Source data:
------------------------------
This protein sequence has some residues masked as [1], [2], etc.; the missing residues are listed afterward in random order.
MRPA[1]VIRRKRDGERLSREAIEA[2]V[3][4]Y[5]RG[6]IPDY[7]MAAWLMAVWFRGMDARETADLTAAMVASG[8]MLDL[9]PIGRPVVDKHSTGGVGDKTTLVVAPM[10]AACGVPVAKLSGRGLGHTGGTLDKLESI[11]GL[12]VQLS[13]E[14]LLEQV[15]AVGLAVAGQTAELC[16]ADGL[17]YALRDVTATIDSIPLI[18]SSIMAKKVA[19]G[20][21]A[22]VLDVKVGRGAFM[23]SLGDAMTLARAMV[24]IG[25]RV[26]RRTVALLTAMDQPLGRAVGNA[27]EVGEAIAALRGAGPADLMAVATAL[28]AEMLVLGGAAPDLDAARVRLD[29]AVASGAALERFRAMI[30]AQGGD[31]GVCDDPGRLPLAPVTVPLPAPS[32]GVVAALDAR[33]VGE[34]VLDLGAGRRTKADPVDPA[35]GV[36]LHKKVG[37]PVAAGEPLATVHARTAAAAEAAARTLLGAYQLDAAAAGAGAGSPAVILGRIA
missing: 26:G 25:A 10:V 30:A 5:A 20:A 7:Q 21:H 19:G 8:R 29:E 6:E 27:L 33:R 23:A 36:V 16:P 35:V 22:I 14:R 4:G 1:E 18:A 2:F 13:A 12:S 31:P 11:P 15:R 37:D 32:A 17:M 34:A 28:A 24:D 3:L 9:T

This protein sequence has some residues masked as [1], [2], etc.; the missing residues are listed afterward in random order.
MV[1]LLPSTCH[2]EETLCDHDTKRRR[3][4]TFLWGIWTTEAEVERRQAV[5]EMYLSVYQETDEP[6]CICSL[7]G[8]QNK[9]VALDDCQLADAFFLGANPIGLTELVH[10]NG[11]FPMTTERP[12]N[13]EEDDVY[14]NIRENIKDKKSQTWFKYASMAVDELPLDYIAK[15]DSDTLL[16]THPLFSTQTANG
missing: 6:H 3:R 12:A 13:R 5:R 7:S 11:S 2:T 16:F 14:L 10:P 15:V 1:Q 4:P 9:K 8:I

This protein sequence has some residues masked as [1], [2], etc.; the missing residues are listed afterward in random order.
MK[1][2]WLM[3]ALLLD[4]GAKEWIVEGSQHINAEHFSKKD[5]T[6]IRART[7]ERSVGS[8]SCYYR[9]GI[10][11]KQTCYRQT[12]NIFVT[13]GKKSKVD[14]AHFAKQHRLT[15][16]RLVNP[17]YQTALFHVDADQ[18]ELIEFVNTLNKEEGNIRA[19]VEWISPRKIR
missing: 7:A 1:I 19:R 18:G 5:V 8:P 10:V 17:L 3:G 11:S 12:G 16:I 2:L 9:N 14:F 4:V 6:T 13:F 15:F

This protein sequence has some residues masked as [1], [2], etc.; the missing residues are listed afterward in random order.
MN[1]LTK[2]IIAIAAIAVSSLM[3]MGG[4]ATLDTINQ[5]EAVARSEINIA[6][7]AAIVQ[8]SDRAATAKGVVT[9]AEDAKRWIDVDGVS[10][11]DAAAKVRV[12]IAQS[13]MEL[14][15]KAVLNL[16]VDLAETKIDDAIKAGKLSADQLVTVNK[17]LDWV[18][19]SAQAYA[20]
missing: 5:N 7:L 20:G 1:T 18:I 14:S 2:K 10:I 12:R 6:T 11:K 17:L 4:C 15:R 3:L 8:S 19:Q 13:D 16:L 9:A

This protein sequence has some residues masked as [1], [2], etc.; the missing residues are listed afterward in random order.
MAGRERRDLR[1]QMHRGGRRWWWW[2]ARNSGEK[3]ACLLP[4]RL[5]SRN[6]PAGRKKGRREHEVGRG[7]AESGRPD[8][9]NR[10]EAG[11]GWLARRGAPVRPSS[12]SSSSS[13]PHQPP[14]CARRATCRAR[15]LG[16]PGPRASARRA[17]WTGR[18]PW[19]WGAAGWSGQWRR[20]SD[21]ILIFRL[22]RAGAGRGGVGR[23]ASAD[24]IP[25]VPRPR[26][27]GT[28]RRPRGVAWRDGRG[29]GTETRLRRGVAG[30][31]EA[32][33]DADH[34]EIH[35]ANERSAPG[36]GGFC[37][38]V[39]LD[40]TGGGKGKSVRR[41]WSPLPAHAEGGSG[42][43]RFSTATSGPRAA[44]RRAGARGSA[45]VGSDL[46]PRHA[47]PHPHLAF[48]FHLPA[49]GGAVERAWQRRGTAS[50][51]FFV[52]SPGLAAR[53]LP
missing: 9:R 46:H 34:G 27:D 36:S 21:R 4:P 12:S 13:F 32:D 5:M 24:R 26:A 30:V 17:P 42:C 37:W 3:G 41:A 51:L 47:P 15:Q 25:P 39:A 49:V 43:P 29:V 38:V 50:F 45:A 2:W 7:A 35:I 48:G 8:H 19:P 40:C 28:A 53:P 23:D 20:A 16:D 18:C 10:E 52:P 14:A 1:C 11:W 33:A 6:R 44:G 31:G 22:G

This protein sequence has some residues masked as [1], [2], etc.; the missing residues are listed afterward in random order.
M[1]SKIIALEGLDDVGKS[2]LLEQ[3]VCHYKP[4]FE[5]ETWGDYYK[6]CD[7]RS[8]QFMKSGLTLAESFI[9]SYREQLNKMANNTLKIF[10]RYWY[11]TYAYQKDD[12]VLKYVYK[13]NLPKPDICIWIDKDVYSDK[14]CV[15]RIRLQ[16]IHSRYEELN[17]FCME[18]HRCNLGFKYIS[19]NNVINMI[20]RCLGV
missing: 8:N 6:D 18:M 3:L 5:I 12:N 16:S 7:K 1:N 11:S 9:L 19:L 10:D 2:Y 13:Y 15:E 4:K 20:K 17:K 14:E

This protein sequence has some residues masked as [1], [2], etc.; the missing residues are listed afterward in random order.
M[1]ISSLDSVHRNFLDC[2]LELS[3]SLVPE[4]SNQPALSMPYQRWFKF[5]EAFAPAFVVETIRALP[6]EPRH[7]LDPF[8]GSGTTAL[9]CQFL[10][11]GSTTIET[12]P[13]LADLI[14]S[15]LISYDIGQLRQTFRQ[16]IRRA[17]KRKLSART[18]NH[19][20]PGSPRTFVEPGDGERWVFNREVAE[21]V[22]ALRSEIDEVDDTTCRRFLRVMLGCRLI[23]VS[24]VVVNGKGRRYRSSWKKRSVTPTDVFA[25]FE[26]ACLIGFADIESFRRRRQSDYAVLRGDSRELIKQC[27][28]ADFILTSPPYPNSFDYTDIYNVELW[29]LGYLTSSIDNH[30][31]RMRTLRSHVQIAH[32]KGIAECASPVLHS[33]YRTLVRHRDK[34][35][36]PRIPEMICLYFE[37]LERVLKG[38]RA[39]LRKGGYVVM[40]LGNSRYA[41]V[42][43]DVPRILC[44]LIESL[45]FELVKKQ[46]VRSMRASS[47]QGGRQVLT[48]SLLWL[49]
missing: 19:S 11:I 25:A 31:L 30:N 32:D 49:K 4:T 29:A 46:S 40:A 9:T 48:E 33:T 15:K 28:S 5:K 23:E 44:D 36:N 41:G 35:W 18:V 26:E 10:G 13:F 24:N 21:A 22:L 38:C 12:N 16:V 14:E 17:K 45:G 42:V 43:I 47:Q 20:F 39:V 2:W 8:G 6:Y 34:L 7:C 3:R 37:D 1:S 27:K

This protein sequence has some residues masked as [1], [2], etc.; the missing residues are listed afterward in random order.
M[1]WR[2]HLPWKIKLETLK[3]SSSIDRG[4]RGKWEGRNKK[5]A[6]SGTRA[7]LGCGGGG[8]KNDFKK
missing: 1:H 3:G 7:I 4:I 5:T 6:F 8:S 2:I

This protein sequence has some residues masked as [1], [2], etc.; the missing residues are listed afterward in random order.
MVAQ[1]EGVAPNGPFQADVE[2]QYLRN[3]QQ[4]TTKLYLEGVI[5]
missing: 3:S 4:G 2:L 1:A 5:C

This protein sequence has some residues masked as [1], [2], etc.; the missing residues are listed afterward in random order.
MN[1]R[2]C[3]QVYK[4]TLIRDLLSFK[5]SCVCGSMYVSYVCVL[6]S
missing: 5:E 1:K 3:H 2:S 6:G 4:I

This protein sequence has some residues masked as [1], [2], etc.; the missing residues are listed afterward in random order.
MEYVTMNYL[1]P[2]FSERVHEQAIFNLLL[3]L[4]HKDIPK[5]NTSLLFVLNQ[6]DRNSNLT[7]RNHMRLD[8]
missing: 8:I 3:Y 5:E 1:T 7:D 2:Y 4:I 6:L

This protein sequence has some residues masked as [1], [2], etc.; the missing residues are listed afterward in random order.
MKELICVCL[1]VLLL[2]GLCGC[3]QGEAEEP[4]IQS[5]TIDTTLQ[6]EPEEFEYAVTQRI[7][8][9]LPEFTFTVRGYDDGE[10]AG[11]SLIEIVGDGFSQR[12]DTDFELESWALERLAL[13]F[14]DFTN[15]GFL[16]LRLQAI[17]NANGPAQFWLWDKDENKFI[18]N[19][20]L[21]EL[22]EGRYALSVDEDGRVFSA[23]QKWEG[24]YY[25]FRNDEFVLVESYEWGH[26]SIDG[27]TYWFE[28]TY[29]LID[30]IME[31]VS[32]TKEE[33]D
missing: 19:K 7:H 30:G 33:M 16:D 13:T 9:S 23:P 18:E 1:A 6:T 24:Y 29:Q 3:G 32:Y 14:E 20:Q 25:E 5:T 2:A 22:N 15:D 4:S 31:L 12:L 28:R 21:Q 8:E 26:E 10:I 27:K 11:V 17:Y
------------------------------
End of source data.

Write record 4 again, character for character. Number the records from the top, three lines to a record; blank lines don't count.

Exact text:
This protein sequence has some residues masked as [1], [2], etc.; the missing residues are listed afterward in random order.
MN[1]LTK[2]IIAIAAIAVSSLM[3]MGG[4]ATLDTINQ[5]EAVARSEINIA[6][7]AAIVQ[8]SDRAATAKGVVT[9]AEDAKRWIDVDGVS[10][11]DAAAKVRV[12]IAQS[13]MEL[14][15]KAVLNL[16]VDLAETKIDDAIKAGKLSADQLVTVNK[17]LDWV[18][19]SAQAYA[20]
missing: 5:N 7:L 20:G 1:T 18:I 14:S 2:K 10:I 12:R 6:T 11:K 17:L 4:C 15:R 3:L 8:S 19:Q 13:D 16:L 9:A